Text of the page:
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Mudslide in Japan

Another sign of climate change.

You cannot attribute every disaster that is weather-related to climate change. The connections are tenuous, and yet what we are seeing today, around the world, are more frequent and more severe weather-related disasters.

Just here in the United States we’ve had record heat in the West and storms and flooding in the East. Now, we are on the cusp of what may turn out to be a record fire season due to extreme drought and those record high temperatures.

It is not just the United States that is dealing with these weather extremes. Over the holiday weekend we saw this Japan mudslide tear about portions of one city, as reported by CBS News.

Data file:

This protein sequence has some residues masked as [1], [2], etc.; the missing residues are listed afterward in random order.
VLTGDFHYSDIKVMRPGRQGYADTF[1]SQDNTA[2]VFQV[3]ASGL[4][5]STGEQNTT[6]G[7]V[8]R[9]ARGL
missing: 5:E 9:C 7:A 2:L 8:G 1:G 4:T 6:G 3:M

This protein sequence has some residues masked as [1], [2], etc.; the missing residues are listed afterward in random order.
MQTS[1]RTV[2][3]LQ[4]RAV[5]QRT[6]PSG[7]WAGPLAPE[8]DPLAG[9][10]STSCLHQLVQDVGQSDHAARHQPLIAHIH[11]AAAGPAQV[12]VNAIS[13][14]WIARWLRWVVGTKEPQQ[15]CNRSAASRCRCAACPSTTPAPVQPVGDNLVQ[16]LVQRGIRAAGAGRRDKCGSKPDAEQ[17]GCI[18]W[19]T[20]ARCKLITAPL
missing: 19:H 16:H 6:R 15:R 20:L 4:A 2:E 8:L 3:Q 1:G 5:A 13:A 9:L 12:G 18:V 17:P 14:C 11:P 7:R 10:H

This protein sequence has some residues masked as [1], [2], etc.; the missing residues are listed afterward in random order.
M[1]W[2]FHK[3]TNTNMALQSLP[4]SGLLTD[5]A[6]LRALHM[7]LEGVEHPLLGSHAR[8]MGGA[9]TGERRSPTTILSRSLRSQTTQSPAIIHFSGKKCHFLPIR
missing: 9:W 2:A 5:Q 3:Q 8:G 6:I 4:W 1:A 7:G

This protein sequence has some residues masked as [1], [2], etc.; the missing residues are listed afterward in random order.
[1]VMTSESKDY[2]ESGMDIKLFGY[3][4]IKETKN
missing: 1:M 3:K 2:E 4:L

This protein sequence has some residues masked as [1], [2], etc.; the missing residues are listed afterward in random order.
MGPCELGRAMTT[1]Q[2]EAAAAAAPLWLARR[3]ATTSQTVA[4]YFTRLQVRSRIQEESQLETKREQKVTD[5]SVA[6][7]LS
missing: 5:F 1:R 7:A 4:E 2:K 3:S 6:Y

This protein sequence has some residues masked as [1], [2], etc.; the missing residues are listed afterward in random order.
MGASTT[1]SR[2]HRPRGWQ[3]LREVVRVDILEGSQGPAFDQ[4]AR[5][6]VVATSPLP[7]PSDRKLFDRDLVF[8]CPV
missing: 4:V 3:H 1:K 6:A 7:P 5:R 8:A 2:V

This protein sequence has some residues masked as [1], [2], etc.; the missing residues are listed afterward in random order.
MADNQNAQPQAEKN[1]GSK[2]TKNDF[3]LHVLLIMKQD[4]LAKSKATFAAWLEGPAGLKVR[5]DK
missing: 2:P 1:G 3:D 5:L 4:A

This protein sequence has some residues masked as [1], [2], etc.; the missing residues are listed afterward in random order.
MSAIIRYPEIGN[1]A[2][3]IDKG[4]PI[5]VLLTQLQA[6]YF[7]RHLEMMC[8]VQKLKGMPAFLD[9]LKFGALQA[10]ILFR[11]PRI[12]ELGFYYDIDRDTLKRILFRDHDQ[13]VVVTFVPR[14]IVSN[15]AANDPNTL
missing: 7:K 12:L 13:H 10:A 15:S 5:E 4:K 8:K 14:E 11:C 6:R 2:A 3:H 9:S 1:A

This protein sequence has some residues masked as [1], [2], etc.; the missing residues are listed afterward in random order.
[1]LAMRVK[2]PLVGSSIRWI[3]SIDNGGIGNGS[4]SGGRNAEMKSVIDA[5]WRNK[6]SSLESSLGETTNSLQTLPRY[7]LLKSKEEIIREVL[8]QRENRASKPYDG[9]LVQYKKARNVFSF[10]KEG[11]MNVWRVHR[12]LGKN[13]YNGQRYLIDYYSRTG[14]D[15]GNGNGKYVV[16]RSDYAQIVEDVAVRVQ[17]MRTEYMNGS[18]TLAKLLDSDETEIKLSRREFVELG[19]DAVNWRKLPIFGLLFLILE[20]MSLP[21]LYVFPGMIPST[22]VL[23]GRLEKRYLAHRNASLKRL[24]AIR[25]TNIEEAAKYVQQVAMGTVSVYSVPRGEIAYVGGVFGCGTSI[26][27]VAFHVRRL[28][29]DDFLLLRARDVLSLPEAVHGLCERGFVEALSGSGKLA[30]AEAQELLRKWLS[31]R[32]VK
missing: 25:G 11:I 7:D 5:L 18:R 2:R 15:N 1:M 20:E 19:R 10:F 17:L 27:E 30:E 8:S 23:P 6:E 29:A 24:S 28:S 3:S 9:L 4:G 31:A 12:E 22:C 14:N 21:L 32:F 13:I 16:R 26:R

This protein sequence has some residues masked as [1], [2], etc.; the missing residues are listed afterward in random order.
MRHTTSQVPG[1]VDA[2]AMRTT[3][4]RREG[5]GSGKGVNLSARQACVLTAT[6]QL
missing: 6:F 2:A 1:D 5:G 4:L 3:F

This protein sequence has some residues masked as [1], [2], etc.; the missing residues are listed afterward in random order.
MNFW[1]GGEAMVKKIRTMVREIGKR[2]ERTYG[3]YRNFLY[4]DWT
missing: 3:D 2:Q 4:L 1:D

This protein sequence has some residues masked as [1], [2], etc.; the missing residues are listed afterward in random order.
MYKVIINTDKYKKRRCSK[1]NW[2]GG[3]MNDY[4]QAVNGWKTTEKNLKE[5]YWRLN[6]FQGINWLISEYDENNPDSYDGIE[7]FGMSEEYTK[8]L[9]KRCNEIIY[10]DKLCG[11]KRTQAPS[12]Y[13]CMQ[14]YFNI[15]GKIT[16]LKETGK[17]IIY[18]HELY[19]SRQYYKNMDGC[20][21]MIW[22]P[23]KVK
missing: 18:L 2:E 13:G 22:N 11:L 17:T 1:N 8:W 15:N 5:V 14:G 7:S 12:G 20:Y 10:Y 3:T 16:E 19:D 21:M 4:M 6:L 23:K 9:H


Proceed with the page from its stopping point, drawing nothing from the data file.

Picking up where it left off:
There are other weather impacts also affecting Africa as the desert expands into what was livable land.

I have one last thought about older infrastructure, be it roads, bridges, dams or levees — all are more vulnerable to extreme weather events either because the event exceeds the design specifications or the age and lack of maintenance or replacement have made the infrastructure fragile when major disasters strike.
Eric Holdeman is a nationally known emergency manager. He has worked in emergency management at the federal, state and local government levels. Today he serves as the Director, Center for Regional Disaster Resilience (CRDR), which is part of the Pacific Northwest Economic Region (PNWER). The focus for his work there is engaging the public and private sectors to work collaboratively on issues of common interest, regionally and cross jurisdictionally.
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